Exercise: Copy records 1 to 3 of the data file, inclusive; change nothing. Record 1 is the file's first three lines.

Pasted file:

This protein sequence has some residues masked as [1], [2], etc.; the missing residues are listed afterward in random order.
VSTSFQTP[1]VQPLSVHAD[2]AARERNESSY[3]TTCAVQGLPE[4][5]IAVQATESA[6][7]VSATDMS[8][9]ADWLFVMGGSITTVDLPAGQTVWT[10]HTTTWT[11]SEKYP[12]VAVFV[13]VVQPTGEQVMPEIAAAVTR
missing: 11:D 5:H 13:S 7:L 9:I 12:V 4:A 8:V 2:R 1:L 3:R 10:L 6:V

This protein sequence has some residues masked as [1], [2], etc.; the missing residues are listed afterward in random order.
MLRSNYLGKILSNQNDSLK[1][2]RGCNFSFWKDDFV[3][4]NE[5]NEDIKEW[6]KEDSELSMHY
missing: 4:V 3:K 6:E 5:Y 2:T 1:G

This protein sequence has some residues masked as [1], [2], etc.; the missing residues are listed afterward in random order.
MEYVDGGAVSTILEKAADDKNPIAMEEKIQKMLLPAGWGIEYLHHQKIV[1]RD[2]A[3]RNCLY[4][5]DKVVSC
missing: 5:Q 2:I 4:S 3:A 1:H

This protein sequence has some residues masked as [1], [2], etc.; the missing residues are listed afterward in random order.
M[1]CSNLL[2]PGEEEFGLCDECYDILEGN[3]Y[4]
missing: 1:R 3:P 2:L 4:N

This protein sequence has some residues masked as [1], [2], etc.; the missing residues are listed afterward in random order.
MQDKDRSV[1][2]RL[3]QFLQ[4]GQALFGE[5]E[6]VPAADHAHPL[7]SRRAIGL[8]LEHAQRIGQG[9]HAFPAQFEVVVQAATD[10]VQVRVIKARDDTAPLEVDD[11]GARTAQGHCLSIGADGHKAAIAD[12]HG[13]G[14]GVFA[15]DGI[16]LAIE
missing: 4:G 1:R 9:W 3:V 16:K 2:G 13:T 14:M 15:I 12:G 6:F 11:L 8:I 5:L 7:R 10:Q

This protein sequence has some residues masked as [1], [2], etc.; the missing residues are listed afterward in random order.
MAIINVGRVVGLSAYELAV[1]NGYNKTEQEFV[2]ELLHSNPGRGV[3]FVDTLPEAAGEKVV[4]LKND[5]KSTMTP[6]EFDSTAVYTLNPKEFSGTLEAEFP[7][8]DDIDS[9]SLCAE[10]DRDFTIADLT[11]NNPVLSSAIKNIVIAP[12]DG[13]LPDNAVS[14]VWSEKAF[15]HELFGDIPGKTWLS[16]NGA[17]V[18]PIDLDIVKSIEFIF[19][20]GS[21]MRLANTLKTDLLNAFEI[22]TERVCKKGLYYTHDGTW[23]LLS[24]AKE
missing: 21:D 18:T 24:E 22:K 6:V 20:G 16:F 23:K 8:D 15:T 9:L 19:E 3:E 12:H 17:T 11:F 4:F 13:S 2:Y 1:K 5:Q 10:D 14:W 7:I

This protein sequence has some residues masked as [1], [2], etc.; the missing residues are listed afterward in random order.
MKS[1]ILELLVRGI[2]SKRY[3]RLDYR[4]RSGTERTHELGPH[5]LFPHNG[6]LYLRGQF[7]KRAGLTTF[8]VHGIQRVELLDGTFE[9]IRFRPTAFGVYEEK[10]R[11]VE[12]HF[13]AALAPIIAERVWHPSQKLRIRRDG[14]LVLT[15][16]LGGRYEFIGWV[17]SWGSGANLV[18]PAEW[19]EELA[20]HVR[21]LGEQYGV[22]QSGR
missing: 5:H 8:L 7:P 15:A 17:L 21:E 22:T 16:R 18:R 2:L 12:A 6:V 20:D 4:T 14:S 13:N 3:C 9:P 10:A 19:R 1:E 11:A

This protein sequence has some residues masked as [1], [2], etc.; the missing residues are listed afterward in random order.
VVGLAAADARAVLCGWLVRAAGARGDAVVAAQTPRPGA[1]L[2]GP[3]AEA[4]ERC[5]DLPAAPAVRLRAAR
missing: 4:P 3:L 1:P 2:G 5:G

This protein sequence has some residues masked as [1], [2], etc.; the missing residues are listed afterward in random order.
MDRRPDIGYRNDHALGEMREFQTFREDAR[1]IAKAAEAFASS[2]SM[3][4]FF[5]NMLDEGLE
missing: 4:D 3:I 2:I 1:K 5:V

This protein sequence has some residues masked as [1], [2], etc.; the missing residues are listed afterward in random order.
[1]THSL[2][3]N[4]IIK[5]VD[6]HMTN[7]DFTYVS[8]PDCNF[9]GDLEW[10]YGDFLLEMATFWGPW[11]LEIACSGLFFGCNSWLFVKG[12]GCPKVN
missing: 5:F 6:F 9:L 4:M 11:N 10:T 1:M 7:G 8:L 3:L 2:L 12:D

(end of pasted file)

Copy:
This protein sequence has some residues masked as [1], [2], etc.; the missing residues are listed afterward in random order.
VSTSFQTP[1]VQPLSVHAD[2]AARERNESSY[3]TTCAVQGLPE[4][5]IAVQATESA[6][7]VSATDMS[8][9]ADWLFVMGGSITTVDLPAGQTVWT[10]HTTTWT[11]SEKYP[12]VAVFV[13]VVQPTGEQVMPEIAAAVTR
missing: 11:D 5:H 13:S 7:L 9:I 12:V 4:A 8:V 2:R 1:L 3:R 10:L 6:V

This protein sequence has some residues masked as [1], [2], etc.; the missing residues are listed afterward in random order.
MLRSNYLGKILSNQNDSLK[1][2]RGCNFSFWKDDFV[3][4]NE[5]NEDIKEW[6]KEDSELSMHY
missing: 4:V 3:K 6:E 5:Y 2:T 1:G

This protein sequence has some residues masked as [1], [2], etc.; the missing residues are listed afterward in random order.
MEYVDGGAVSTILEKAADDKNPIAMEEKIQKMLLPAGWGIEYLHHQKIV[1]RD[2]A[3]RNCLY[4][5]DKVVSC
missing: 5:Q 2:I 4:S 3:A 1:H